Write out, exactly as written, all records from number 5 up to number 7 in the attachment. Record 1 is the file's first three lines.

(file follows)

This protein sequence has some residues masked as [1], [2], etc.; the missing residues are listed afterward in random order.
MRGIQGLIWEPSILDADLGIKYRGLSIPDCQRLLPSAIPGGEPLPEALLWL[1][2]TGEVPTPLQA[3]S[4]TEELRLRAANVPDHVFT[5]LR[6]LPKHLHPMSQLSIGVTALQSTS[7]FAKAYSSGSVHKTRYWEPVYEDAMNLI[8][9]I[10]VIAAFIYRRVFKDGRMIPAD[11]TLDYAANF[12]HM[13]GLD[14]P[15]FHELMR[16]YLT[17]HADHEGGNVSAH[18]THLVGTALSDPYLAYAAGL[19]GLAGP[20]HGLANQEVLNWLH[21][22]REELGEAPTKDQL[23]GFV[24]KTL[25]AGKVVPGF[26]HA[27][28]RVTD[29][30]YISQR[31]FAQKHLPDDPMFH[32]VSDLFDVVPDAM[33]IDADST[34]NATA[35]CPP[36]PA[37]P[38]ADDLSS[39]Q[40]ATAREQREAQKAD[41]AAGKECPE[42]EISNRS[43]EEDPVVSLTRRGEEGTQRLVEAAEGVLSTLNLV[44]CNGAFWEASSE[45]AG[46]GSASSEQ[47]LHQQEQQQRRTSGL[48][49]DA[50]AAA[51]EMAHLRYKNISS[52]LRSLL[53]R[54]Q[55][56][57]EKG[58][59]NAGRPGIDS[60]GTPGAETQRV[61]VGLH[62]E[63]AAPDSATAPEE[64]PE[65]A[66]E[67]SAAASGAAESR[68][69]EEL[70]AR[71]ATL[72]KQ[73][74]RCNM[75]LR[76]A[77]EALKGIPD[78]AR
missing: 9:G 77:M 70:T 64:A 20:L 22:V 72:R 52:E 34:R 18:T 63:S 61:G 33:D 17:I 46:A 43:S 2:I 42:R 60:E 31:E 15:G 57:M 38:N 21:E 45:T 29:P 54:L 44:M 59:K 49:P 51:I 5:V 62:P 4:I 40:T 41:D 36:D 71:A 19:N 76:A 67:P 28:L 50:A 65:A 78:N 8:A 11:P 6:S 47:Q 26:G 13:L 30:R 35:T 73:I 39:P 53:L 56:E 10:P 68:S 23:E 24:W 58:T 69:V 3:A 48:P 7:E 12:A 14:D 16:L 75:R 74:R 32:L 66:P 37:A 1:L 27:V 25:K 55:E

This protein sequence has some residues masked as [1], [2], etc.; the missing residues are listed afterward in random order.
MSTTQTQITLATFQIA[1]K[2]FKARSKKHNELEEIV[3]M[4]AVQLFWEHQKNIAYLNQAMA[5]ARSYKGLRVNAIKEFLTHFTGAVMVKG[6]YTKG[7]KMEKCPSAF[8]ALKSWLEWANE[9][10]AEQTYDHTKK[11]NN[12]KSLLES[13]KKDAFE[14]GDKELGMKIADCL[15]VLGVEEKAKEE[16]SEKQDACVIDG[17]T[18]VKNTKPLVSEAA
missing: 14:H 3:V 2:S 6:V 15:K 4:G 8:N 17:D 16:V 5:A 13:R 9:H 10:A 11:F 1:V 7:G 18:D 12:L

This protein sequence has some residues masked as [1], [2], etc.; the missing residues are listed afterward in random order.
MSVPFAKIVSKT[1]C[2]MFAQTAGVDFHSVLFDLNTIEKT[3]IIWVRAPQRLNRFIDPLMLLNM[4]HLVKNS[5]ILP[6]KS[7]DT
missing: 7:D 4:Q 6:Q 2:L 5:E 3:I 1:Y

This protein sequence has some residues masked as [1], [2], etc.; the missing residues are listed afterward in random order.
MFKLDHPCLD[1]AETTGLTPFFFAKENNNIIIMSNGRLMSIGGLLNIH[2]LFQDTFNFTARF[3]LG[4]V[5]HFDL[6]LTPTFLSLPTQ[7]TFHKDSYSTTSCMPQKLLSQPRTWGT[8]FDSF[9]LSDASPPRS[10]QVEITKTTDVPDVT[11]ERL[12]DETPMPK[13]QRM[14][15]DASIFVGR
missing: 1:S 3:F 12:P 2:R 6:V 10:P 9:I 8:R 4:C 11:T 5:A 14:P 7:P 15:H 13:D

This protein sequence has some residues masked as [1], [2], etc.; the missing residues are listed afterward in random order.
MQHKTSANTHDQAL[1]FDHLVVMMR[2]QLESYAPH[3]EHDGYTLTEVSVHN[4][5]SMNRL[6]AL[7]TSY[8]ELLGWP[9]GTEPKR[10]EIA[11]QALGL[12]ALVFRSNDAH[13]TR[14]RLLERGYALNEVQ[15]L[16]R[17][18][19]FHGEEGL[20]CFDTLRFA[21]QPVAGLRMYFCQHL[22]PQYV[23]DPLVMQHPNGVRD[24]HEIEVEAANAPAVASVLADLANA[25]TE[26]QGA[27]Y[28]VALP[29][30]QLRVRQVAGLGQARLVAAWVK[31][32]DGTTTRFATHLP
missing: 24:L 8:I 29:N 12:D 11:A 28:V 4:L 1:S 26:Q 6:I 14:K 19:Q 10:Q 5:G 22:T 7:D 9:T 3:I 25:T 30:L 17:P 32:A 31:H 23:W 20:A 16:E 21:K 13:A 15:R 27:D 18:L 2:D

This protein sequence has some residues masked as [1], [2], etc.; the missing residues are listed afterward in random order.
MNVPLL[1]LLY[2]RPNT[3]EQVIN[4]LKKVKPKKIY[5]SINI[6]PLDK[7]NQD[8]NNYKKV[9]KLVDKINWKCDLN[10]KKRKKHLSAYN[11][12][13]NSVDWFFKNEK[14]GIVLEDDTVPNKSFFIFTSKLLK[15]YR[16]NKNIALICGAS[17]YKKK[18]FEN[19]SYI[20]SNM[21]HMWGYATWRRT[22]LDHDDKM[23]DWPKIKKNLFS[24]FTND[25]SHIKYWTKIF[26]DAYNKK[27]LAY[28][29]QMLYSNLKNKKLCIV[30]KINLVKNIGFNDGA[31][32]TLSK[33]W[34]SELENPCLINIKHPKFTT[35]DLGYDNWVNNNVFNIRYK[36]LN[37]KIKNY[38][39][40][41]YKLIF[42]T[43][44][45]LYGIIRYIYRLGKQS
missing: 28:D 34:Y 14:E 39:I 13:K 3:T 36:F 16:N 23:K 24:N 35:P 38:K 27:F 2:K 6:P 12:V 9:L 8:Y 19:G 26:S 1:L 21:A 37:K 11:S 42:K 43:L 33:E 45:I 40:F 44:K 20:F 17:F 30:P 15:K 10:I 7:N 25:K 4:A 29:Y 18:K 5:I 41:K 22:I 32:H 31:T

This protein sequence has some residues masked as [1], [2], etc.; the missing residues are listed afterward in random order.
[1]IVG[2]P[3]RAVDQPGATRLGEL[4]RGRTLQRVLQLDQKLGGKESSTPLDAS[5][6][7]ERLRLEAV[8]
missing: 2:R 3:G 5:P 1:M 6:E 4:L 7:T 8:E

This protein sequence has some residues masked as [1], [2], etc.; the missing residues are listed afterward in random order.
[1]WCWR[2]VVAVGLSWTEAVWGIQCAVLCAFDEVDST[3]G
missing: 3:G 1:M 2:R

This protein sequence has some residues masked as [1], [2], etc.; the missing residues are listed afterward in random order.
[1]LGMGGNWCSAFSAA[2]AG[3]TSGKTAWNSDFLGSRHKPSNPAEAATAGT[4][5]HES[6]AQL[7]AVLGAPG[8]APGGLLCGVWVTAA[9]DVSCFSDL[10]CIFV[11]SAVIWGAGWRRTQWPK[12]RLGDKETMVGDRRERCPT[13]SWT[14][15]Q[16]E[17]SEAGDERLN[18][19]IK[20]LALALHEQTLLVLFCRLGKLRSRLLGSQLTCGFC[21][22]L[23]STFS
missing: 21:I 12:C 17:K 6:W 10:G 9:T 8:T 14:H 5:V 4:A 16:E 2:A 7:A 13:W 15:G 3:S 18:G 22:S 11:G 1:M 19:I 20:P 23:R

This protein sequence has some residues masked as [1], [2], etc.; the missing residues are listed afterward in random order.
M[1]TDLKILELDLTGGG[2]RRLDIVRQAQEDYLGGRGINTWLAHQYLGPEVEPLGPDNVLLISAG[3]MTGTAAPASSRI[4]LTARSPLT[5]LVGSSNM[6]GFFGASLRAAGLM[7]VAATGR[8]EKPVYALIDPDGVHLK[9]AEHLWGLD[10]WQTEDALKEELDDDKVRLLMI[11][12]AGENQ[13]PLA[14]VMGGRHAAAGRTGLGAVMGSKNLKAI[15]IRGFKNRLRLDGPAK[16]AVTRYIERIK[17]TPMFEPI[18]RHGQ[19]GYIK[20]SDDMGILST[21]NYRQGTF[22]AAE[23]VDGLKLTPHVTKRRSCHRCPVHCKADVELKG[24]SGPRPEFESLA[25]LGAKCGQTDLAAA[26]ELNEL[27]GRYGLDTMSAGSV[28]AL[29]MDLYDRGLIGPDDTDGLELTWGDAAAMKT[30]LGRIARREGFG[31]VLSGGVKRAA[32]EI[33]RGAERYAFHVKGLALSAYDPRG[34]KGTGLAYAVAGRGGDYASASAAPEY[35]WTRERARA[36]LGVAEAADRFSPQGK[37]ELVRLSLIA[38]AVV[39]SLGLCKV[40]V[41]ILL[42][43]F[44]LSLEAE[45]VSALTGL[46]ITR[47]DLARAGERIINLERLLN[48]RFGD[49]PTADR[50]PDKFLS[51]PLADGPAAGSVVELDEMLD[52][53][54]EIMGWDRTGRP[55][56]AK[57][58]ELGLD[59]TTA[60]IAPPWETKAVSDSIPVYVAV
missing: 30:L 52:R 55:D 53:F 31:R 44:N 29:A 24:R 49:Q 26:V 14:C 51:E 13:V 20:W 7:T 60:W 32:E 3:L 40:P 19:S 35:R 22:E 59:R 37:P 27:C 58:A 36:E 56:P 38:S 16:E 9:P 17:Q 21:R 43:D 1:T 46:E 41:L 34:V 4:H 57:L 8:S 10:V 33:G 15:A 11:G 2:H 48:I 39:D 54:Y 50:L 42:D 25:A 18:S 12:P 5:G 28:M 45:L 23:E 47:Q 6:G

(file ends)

This protein sequence has some residues masked as [1], [2], etc.; the missing residues are listed afterward in random order.
MQHKTSANTHDQAL[1]FDHLVVMMR[2]QLESYAPH[3]EHDGYTLTEVSVHN[4][5]SMNRL[6]AL[7]TSY[8]ELLGWP[9]GTEPKR[10]EIA[11]QALGL[12]ALVFRSNDAH[13]TR[14]RLLERGYALNEVQ[15]L[16]R[17][18][19]FHGEEGL[20]CFDTLRFA[21]QPVAGLRMYFCQHL[22]PQYV[23]DPLVMQHPNGVRD[24]HEIEVEAANAPAVASVLADLANA[25]TE[26]QGA[27]Y[28]VALP[29][30]QLRVRQVAGLGQARLVAAWVK[31][32]DGTTTRFATHLP
missing: 24:L 8:I 29:N 12:D 11:A 28:V 4:L 1:S 26:Q 6:I 14:K 19:Q 10:Q 5:G 22:T 7:D 9:T 3:I 25:T 30:L 17:P 32:A 31:H 23:W 20:A 16:E 21:K 13:A 15:R 27:D 18:L 2:D

This protein sequence has some residues masked as [1], [2], etc.; the missing residues are listed afterward in random order.
MNVPLL[1]LLY[2]RPNT[3]EQVIN[4]LKKVKPKKIY[5]SINI[6]PLDK[7]NQD[8]NNYKKV[9]KLVDKINWKCDLN[10]KKRKKHLSAYN[11][12][13]NSVDWFFKNEK[14]GIVLEDDTVPNKSFFIFTSKLLK[15]YR[16]NKNIALICGAS[17]YKKK[18]FEN[19]SYI[20]SNM[21]HMWGYATWRRT[22]LDHDDKM[23]DWPKIKKNLFS[24]FTND[25]SHIKYWTKIF[26]DAYNKK[27]LAY[28][29]QMLYSNLKNKKLCIV[30]KINLVKNIGFNDGA[31][32]TLSK[33]W[34]SELENPCLINIKHPKFTT[35]DLGYDNWVNNNVFNIRYK[36]LN[37]KIKNY[38][39][40][41]YKLIF[42]T[43][44][45]LYGIIRYIYRLGKQS
missing: 28:D 34:Y 14:E 39:I 13:K 3:T 36:F 16:N 23:K 24:N 35:P 38:K 27:F 2:K 6:P 12:V 9:L 8:Y 19:G 26:S 1:L 21:A 37:K 11:S 42:K 43:L 33:E 45:I 40:F 44:K 20:F 17:F 30:P 15:K 10:I 7:N 25:K 4:A 29:Y 18:K 5:I 41:K 22:I 32:H 31:T

This protein sequence has some residues masked as [1], [2], etc.; the missing residues are listed afterward in random order.
[1]IVG[2]P[3]RAVDQPGATRLGEL[4]RGRTLQRVLQLDQKLGGKESSTPLDAS[5][6][7]ERLRLEAV[8]
missing: 2:R 3:G 5:P 1:M 6:E 4:L 7:T 8:E